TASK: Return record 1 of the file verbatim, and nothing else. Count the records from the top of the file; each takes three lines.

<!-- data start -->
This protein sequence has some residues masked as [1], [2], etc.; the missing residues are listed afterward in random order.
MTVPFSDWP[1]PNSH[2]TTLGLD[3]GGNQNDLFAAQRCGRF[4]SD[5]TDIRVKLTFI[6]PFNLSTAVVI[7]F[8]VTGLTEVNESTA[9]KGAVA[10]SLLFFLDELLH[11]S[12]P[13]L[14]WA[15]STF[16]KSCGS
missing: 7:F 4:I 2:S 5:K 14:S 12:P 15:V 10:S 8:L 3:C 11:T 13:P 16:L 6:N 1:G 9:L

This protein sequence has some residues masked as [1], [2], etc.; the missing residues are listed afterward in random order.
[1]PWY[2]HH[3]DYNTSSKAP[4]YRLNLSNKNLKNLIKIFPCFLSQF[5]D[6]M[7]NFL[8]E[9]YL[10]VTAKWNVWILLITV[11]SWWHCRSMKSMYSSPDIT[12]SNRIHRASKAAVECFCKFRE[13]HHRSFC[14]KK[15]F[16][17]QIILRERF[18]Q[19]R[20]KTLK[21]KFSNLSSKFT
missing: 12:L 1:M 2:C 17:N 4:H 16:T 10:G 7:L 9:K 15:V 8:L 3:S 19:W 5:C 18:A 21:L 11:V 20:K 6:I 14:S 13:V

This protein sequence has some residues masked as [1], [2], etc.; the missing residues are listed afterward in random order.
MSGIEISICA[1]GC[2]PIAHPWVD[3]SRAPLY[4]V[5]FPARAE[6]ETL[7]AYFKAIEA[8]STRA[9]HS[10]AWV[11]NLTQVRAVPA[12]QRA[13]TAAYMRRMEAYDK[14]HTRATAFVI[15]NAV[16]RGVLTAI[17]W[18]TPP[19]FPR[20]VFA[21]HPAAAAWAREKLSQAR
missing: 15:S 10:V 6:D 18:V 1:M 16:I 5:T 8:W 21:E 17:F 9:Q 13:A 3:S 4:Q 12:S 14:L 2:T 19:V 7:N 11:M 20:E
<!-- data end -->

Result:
This protein sequence has some residues masked as [1], [2], etc.; the missing residues are listed afterward in random order.
MTVPFSDWP[1]PNSH[2]TTLGLD[3]GGNQNDLFAAQRCGRF[4]SD[5]TDIRVKLTFI[6]PFNLSTAVVI[7]F[8]VTGLTEVNESTA[9]KGAVA[10]SLLFFLDELLH[11]S[12]P[13]L[14]WA[15]STF[16]KSCGS
missing: 7:F 4:I 2:S 5:K 14:S 12:P 15:V 10:S 8:L 3:C 11:T 13:P 16:L 6:N 1:G 9:L